Why your imbalanced child hates to wear pants
“Honey, you have to wear pants. It’s cold outside.”
“But Mom, I’m not that cold!”
“Honey there’s snow on the ground.”
“I know, but I don’t get cold as long as I’m wearing a jacket!"
“Sweetheart do you know what they’re going to say about me if you go to school wearing shorts in the winter?”
“I know but please don’t make me wear pants!”
"*sigh* Fine, but you have to wear a coat.”
This is a real conversation that I’ve heard parents talk about hundreds of times by now. There are so many variations of this conversation, but the theme is the same. A kiddo just doesn’t want to wear a certain type of clothing, fabric, or even a certain size of clothes.
I’ve met a lot of these kids and they all have their own unique sense of the way things feel around them; and here’s what I know: Despite what the kids (and even some adults) might say, this child is not weird. This child is not dumb. This child has what is called tactile hyposensitivity. The word tactile means “of or connected with the sense of touch.” Hyposensitivity means “a lower than normal sensitivity to stimuli.”
Literally speaking, this child cannot appropriately or properly detect certain stimuli. When talking about temperature, hyposensitivity is often the issue.
Hypersensitivity is -you guessed it- the opposite. Hypersensitivity is defined as “a higher than normal sensitivity to stimuli.” When our kiddos struggle with the way tags feel in their shirt or pants, or obsess about how their socks line up on their toes, how tight their shoes and clothes are, and the fabrics that they’re made of, tactile hypersensitivity is the culprit.
It's absolutely common for kiddos to have some hypersensitivity and hyposensitivity at the same time. I hear all the time from our clients "He doesn't want to be hugged our touched, but he loves to rough-house! Or, "He can fall and get bruises and play rough, but as soon as he gets a cut or scrape, it's like the end of the world!" There can be, what looks like, a crazy disconnect between how kids respond to different stimuli, which makes people wonder if they're "just being dramatic" or "making it up for attention." You need to hear this: That is not at all the case. These poor kiddos are so uncomfortable in ways that we can barely even comprehend, and they deserve to be believed.
Imagine having an itch all day long that you just aren't allowed to scratch. You just have to sit there all day, suffering, unable to focus, pay attention, or engage with others because that feeling is driving you absolutely insane. It's distracting, uncomfortable, and makes you never ever want to be in that situation again. That's how these kids feel in their clothes that they complain about. So it's okay to let them off the hook.
Hyper- and hyposensitivity are both just a problem with the nervous system doing its job correctly; which means there’s good news for you. If you work at it, you can actually retrain the brain (and, therefore, the nervous system) so your child’s sensitivity problems can actually get better.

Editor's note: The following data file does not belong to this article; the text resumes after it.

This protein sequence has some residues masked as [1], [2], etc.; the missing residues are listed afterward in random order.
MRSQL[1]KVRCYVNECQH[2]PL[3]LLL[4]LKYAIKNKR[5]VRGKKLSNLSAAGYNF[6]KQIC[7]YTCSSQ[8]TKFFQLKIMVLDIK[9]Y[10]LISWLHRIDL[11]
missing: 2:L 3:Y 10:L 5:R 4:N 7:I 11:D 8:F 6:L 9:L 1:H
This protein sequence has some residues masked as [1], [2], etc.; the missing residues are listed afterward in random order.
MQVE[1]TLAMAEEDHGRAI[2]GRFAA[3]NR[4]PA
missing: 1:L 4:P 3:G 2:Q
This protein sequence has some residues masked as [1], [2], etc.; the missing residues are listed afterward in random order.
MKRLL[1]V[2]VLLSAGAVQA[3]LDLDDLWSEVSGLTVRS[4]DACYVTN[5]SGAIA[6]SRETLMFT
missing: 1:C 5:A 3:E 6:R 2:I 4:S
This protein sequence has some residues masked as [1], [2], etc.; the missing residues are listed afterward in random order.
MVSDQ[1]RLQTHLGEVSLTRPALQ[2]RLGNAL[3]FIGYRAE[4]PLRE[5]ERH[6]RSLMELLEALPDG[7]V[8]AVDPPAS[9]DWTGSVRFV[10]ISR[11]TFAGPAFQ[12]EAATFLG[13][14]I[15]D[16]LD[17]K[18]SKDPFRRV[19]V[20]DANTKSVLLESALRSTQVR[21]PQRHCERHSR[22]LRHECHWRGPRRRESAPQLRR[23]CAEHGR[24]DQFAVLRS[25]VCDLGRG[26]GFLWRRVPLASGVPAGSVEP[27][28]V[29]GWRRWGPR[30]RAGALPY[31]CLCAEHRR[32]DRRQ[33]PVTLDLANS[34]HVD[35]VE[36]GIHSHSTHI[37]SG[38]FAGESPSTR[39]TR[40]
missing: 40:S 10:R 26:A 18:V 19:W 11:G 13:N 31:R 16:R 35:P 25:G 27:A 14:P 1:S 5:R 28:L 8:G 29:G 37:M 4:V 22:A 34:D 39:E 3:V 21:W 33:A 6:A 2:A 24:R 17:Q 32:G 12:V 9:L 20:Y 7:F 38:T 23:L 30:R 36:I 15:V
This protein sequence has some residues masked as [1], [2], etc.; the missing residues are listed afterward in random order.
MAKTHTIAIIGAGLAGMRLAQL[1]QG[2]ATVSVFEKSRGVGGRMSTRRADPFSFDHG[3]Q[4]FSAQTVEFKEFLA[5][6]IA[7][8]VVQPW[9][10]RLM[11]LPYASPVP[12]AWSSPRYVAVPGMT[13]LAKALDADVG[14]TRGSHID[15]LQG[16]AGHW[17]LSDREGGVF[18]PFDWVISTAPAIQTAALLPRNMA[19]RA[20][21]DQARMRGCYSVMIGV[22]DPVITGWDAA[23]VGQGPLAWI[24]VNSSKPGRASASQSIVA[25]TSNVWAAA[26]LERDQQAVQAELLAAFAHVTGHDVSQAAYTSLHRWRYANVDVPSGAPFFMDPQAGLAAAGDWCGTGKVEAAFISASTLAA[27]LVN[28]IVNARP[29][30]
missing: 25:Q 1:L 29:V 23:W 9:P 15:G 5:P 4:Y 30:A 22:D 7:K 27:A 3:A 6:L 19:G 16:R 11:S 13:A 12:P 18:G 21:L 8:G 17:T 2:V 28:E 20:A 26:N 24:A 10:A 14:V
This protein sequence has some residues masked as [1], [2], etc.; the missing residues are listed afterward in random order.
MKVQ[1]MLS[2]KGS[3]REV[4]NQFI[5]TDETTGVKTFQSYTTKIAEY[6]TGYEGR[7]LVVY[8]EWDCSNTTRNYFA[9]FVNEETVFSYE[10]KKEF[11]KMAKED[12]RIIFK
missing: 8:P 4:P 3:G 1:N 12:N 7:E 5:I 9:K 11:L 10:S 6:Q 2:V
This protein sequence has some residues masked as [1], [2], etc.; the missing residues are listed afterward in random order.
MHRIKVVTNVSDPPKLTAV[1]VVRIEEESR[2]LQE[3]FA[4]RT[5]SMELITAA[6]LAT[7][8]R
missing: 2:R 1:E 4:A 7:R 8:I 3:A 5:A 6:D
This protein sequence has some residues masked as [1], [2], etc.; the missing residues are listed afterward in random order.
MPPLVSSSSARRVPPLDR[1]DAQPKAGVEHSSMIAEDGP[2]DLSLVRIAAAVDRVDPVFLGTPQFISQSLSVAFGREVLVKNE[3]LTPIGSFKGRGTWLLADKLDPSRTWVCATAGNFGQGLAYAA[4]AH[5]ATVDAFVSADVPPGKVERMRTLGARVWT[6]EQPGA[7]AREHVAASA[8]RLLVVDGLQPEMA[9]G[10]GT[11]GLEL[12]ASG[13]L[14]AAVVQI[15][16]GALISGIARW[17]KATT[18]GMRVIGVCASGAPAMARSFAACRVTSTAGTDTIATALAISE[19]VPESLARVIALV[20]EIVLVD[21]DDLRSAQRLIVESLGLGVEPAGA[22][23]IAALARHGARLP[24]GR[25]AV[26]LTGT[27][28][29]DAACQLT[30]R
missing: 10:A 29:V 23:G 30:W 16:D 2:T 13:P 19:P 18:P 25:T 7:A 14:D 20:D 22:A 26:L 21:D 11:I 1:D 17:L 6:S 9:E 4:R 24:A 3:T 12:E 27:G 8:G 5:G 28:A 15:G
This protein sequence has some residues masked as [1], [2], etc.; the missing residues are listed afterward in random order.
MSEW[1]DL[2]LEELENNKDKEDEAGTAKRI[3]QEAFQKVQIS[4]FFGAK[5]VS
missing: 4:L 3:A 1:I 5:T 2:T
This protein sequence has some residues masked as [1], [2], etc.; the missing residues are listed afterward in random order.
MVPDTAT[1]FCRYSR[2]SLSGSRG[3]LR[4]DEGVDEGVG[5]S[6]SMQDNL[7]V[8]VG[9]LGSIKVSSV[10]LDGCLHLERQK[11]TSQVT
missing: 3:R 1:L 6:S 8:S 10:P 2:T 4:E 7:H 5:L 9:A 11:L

One great way to retrain the brain is to stimulate the skin using vibration. This helps coordinate and connect the networks in the brain that control the stimulation of the nerves in the skin. Many kids with hyper- or hypo- sensitivity will have a response to the vibration, depending on how powerful it is and where it is placed. I recommend starting with as low of vibration as you can get, as far away from the brain as possible. For example, you can take a TENS unit and put the pads on their left ankle on a low setting and see how they react immediately, and also after 60 seconds, 5 minutes, 10 minutes, and 20 minutes.
If the child becomes overwhelmed at the 10-minute mark, then you might consider repeating this placement and level of vibration until they can tolerate it for 20 minutes before you move up in location and intensity.
Continue moving the TENS unit up the body & closer to the brain when you notice that your child can tolerate the vibration at each individual location for 20 minutes. Move from the ankle to the knee, to the hip, to the wrist, to the outside of the forearm under the elbow, to the shoulder, to the left (about an inch and a half) of the lower spine, to the left of the mid-spine, and finally to the left of the upper spine right underneath their head.
It's important to understand that you can overstimulate a child with this, so please be tender with them if they get cranky or irritable. Their brain is working hard to accommodate this much stimulation. Be patient, but be diligent. This can help them feel better in a big way!
Ready for more good news? We’re giving away a TENS unit to one of our lucky readers! Just fill out your information below and we’ll announce the winner on 3/21.
By making these little changes to your daily routine, you can start to retrain and rewire your child’s brain for an easier, happier, and more comfortable future.
We’d love to hear your own experiences with tactile sensitivity - how does it look in your kiddo? Drop a comment below to share. It’s so powerful to hear that there are other parents out there struggling with the same things you are. You never know - there might be a scared momma out there right now that just needs to hear that she’s not the only one dealing with a child that refuses to wear jeans.
So don’t be shy, we love hearing from you!
P.S. If your kiddo is struggling with tactile sensitivity, I know that they’re struggling with more than that too. Check out our webinar to learn more about how you can become your child’s very own Brain Integration Training Coach.